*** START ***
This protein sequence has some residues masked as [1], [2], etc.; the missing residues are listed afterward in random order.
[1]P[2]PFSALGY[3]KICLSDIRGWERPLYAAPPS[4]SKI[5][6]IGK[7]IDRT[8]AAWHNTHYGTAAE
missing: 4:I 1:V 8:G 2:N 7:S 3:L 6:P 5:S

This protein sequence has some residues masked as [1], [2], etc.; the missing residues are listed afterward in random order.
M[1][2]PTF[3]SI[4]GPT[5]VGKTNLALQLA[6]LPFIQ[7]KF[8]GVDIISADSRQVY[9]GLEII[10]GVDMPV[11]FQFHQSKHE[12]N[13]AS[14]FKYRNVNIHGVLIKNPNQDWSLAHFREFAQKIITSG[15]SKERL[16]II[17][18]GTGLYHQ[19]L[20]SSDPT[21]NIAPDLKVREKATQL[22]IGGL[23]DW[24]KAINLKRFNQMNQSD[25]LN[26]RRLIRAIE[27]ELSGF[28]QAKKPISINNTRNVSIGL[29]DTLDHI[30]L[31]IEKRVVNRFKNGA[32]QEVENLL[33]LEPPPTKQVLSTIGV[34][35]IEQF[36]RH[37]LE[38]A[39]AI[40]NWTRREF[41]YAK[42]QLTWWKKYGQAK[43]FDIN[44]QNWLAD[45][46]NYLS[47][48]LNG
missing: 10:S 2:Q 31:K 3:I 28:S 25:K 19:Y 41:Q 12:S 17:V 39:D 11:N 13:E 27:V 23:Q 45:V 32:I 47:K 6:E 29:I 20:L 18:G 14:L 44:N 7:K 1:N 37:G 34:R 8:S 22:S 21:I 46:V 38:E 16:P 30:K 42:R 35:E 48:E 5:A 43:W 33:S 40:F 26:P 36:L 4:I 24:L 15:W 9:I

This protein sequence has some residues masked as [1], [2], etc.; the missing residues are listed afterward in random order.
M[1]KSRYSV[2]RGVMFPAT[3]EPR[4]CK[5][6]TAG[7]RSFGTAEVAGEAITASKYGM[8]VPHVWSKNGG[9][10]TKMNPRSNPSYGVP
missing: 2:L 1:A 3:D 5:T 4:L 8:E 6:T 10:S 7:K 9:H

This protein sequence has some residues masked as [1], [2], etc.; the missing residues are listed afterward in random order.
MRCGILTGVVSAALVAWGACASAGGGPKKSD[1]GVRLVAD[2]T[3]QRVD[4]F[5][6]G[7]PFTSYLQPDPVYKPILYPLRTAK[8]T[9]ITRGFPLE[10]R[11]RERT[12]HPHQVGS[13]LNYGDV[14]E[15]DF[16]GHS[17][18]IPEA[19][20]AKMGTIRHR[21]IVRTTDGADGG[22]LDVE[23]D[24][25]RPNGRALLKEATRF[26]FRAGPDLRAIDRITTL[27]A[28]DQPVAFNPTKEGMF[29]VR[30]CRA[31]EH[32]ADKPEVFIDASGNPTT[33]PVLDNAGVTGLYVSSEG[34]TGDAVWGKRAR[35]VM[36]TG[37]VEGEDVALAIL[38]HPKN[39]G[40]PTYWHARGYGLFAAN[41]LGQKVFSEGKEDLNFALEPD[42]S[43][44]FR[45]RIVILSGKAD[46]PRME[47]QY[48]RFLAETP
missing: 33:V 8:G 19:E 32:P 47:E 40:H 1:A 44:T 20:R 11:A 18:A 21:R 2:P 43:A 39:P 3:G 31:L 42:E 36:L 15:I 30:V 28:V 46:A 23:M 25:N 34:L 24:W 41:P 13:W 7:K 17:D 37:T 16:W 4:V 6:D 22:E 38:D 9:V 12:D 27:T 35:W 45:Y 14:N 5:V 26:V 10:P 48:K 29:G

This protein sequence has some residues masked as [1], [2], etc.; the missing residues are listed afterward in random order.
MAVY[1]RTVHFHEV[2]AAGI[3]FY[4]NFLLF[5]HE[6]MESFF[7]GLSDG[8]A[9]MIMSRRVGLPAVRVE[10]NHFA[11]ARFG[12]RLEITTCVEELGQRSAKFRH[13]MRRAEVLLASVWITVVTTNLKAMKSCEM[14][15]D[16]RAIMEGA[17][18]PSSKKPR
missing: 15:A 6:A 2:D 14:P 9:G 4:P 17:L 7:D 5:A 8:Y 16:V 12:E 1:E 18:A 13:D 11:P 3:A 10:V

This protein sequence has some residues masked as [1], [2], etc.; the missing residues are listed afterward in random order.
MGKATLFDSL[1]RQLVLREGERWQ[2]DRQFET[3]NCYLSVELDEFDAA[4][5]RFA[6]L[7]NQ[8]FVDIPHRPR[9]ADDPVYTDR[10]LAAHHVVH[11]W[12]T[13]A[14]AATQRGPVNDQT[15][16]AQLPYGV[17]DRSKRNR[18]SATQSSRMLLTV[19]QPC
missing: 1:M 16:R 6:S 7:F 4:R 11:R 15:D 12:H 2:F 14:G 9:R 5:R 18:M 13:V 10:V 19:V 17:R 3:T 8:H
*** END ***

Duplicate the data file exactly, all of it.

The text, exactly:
This protein sequence has some residues masked as [1], [2], etc.; the missing residues are listed afterward in random order.
[1]P[2]PFSALGY[3]KICLSDIRGWERPLYAAPPS[4]SKI[5][6]IGK[7]IDRT[8]AAWHNTHYGTAAE
missing: 4:I 1:V 8:G 2:N 7:S 3:L 6:P 5:S

This protein sequence has some residues masked as [1], [2], etc.; the missing residues are listed afterward in random order.
M[1][2]PTF[3]SI[4]GPT[5]VGKTNLALQLA[6]LPFIQ[7]KF[8]GVDIISADSRQVY[9]GLEII[10]GVDMPV[11]FQFHQSKHE[12]N[13]AS[14]FKYRNVNIHGVLIKNPNQDWSLAHFREFAQKIITSG[15]SKERL[16]II[17][18]GTGLYHQ[19]L[20]SSDPT[21]NIAPDLKVREKATQL[22]IGGL[23]DW[24]KAINLKRFNQMNQSD[25]LN[26]RRLIRAIE[27]ELSGF[28]QAKKPISINNTRNVSIGL[29]DTLDHI[30]L[31]IEKRVVNRFKNGA[32]QEVENLL[33]LEPPPTKQVLSTIGV[34][35]IEQF[36]RH[37]LE[38]A[39]AI[40]NWTRREF[41]YAK[42]QLTWWKKYGQAK[43]FDIN[44]QNWLAD[45][46]NYLS[47][48]LNG
missing: 10:S 2:Q 31:K 3:I 28:S 25:K 19:Y 41:Q 12:S 17:V 39:D 11:N 13:E 27:V 23:Q 45:V 32:I 47:K 6:E 29:I 20:L 18:G 14:L 44:N 7:K 1:N 37:G 34:R 8:S 22:S 21:I 46:V 38:E 16:P 30:K 42:R 35:E 48:E 5:A 43:W 33:S 40:F 26:P 36:L 4:I 24:L 15:W 9:I

This protein sequence has some residues masked as [1], [2], etc.; the missing residues are listed afterward in random order.
M[1]KSRYSV[2]RGVMFPAT[3]EPR[4]CK[5][6]TAG[7]RSFGTAEVAGEAITASKYGM[8]VPHVWSKNGG[9][10]TKMNPRSNPSYGVP
missing: 2:L 1:A 3:D 5:T 4:L 8:E 6:T 10:S 7:K 9:H

This protein sequence has some residues masked as [1], [2], etc.; the missing residues are listed afterward in random order.
MRCGILTGVVSAALVAWGACASAGGGPKKSD[1]GVRLVAD[2]T[3]QRVD[4]F[5][6]G[7]PFTSYLQPDPVYKPILYPLRTAK[8]T[9]ITRGFPLE[10]R[11]RERT[12]HPHQVGS[13]LNYGDV[14]E[15]DF[16]GHS[17][18]IPEA[19][20]AKMGTIRHR[21]IVRTTDGADGG[22]LDVE[23]D[24][25]RPNGRALLKEATRF[26]FRAGPDLRAIDRITTL[27]A[28]DQPVAFNPTKEGMF[29]VR[30]CRA[31]EH[32]ADKPEVFIDASGNPTT[33]PVLDNAGVTGLYVSSEG[34]TGDAVWGKRAR[35]VM[36]TG[37]VEGEDVALAIL[38]HPKN[39]G[40]PTYWHARGYGLFAAN[41]LGQKVFSEGKEDLNFALEPD[42]S[43][44]FR[45]RIVILSGKAD[46]PRME[47]QY[48]RFLAETP
missing: 33:V 8:G 19:E 32:P 47:E 40:H 1:A 44:T 20:R 11:A 18:A 21:R 2:P 43:A 39:P 3:G 31:L 42:E 36:L 15:I 30:V 28:V 46:A 23:M 25:N 34:L 24:W 41:P 13:W 7:K 17:D 37:T 16:W 4:V 6:D 22:E 38:D 9:V 12:D 27:T 35:W 45:Y 14:N 5:V 26:V 10:P 48:K 29:G

This protein sequence has some residues masked as [1], [2], etc.; the missing residues are listed afterward in random order.
MAVY[1]RTVHFHEV[2]AAGI[3]FY[4]NFLLF[5]HE[6]MESFF[7]GLSDG[8]A[9]MIMSRRVGLPAVRVE[10]NHFA[11]ARFG[12]RLEITTCVEELGQRSAKFRH[13]MRRAEVLLASVWITVVTTNLKAMKSCEM[14][15]D[16]RAIMEGA[17][18]PSSKKPR
missing: 15:A 6:A 2:D 14:P 9:G 4:P 17:L 7:D 5:A 8:Y 16:V 12:E 1:E 18:A 13:D 11:P 3:A 10:V

This protein sequence has some residues masked as [1], [2], etc.; the missing residues are listed afterward in random order.
MGKATLFDSL[1]RQLVLREGERWQ[2]DRQFET[3]NCYLSVELDEFDAA[4][5]RFA[6]L[7]NQ[8]FVDIPHRPR[9]ADDPVYTDR[10]LAAHHVVH[11]W[12]T[13]A[14]AATQRGPVNDQT[15][16]AQLPYGV[17]DRSKRNR[18]SATQSSRMLLTV[19]QPC
missing: 1:M 16:R 6:S 7:F 4:R 11:R 15:D 12:H 2:F 14:G 9:R 5:R 18:M 13:V 10:V 19:V 17:R 3:T 8:H